If You’re Going to Test the Waters, Be Prepared to Go Swimming
As a result of the long awaited implementation of Regulation A, startup companies can now fundraise from unaccredited investors. This is a huge shift that tremendously impacts the startup investing landscape but more so, the relationship between customers and their favorite companies. This monumental change opens up the opportunity for companies to turn their users into investors.
The first step to this new process is called “testing the waters.” Testing the waters (TTW) allows companies to collect non-binding “indications of interest” from the public before officially starting the filing process. Testing the waters is already proving to be a game-changing chance to reach out to users and make them aware of this new opportunity.
To better understand the testing the waters process, SeedInvest sat down with Jamie Rosen, CEO of WayBetter. WayBetter, which produces the social dieting app DietBet, recently tested the waters on SeedInvest, garnering over $9MM of investment interest from over 3000 people in their first 48 hours.
What led WayBetter to test the waters?
We’ve been working with SeedInvest for a long time and were one of the first companies to raise money on the platform back in 2013. We had been in touch with Ryan, CEO of SeedInvest. He was the one who first brought Reg A to our attention. Ryan thought that WayBetter would be a good fit because of our large user base (over 270,000).
We thought it was a great opportunity. People liked our platform and liked our service, so we thought perhaps they’d be interested in investing. After running the idea by our investors and board, we decided to give it a shot. It was a no-brainer to be honest, since there was no real cost involved in testing the waters.
How did you prepare for your testing the waters campaign?
We first decided if this was something that made sense for us to do. We didn’t want to test the waters unless we were prepared to continue. So we did some research into what the Reg A fundraising process would look like, how much money would it cost, how long it would take, and assessed the pros and cons. After we did our research, it was actually pretty straightforward.
What marketing did you do to promote your campaign to users?
We put together an email to send to 10% of our users as a test. SeedInvest put up a page where our customers could indicate their interest in investing. We blasted out the email on a Monday and got such a favorable response that we went ahead and sent the same email to the other 90% of our email list the next day.
How did your customers react to your TTW campaign?
We were amazed at the results. In the first few days, we registered over $9MM in “indications of interest”, a non-binding indication that showed how much our users would be inclined to invest if we were to proceed with this.
Were there any unexpected challenges or surprising finds that you encountered during your campaign?
We were surprised at how many people were interested in the possibility of investing. We have a business that helps people lose weight and it was an open question as to whether they would be interested in buying shares in the company. I like lots of products and brands, but I don’t necessarily feel the urge to own stock in these companies. We were surprised to see such an enthusiastic response. And it wasn’t like we got $9MM of interest from just 9 people who each wanted to invest a million dollars. It was a groundswell of thousands of people indicating an interest in investing as little as $1,000.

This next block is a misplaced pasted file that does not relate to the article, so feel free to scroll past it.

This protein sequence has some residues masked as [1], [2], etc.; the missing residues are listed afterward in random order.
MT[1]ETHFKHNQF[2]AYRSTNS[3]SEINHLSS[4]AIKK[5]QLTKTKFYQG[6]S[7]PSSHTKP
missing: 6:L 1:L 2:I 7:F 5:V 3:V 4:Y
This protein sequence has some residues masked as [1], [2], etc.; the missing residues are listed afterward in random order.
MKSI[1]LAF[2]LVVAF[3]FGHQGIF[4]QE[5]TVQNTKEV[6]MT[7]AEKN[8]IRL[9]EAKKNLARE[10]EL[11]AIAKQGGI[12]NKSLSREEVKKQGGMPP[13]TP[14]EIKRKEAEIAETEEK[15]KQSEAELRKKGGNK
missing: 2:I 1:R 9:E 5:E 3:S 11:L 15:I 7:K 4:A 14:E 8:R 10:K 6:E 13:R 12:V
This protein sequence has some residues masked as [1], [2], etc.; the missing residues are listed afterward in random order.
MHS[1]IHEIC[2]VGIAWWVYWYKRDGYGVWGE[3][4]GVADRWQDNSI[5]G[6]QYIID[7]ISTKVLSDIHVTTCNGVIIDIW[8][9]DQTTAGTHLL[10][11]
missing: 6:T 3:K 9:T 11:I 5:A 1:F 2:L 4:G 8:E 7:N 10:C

What advice would you give to other companies thinking about testing the waters?
I think you need to understand what you’re getting into. You don’t want to proceed with testing the waters unless you’re prepared to go swimming. Do your homework about what Reg A entails and make sure you’re comfortable with the process. Ask yourself if you have a passionate enough user base that you think they might be interested in becoming owners of your company? If you don’t have that built in, you have to work that much harder figure out how you’re going to market your campaign.
In our case, it was straightforward: we had hundreds of thousands of paying customers, many of whom have had very positive – indeed, life-changing – experiences on our platform. Today our customers already do most of our marketing for us, telling their friends about us. We have a great relationship with our users, so not invite them to become owners?
To make an investment in any deal currently testing the waters on the SeedInvest platform available to the general public, WayBetter must first qualify the offering with Federal regulators. Prior to doing so, WayBetter is “testing the waters” to gauge market demand from potential investors for an Offering under Tier II of Regulation A. No money or other consideration is being solicited, and if sent in response, it will not be accepted. No sales of securities will be made or commitment to purchase accepted until qualification of the offering statement by the Securities and Exchange Commission and approval of any other required government or regulatory agency. An indication of interest made by a prospective investor is non-binding and involves no obligation or commitment of any kind. No offer of securities will be made without a registration statement.
This post was written by Nico Leeper on September 27, 2015
Interview with Jamie Rosen of WayBetter about Testing The Waters